the neanderthal man vs. Mount Doom

Homo neanderthalensis and homo sapiens are believed to have coexisted. Imagine–two species of humanoids (is that the right word?) existing at the same time. There’s evidence that they fought and killed each other (a sapien spear tip nestled beneath a neanderthalensis rib cage) and that interbreeding occasionally occurred (genetic testing, etc.)

The question remains, then, why humans survived and neanderthals didn’t.

In 2004, a study [read it–a lot of interesting info I won’t mention here] showed that climate change was the most likely reason. The planet cooled and neanderthals couldn’t take it.

After having taken an historical geology class, I knew that climate change doesn’t just happen. So I continued my deep research (i.e., Google searches) and found a source that made me warm and fuzzy. On October 7, 2010, an article was posted at Science Daily that suggested that volcanic eruptions caused the climate change.


The lead researcher said this: “”[W]e offer the hypothesis that the Neanderthal demise occurred abruptly (on a geological time-scale) … after the most powerful volcanic activity in western Eurasia during the period of Neanderthal evolutionary history.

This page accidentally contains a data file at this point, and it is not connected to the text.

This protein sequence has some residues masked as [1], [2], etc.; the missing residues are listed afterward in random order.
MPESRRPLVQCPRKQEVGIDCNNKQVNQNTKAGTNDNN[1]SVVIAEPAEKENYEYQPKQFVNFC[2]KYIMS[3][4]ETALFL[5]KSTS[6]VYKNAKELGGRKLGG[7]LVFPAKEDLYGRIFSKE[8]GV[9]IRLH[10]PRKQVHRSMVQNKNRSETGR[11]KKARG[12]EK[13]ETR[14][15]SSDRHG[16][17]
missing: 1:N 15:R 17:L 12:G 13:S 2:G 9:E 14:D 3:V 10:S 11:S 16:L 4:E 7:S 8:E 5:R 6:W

“[T]his catastrophe not only drastically destroyed the ecological niches of Neanderthal populations but also caused their mass physical depopulation.”

Evidence for this corresponds with the Campanian Ignimbrite super-eruption (doesn’t that sound amazing?) which occurred around 40,000 years ago. This happened in modern-day Italy, and fortunately for us, humans inhabited the southern parts of western Eurasia and Africa. Geographically, they were able to avoid the direct impact of the eruptions.

Neanderthals, however, weren’t so lucky. National Geographic suggests that it wasn’t because of their lack of body-warming technology–both species had fur mantles–but because they were unable to adapt new hunting techniques.

As the Ice Age began after these eruptions, big game (such as mammoth, bison, and deer) scurried to the tropics like Michiganers at Christmas, and the thick forests in the north froze and became a sparsely vegetated steppe.

Neanderthals, accustomed to thick foliage for camouflage, couldn’t seem to figure out how to hunt the new, dispersed animals that occupied their home. With less food, they grew weaker and more easily succumbed to disease and other threats, all of which led to their ultimate extinction.


Our Neanderthal Cousin


Obviously, someone didn’t buy their Designer Snuggies, Camouflage pattern.


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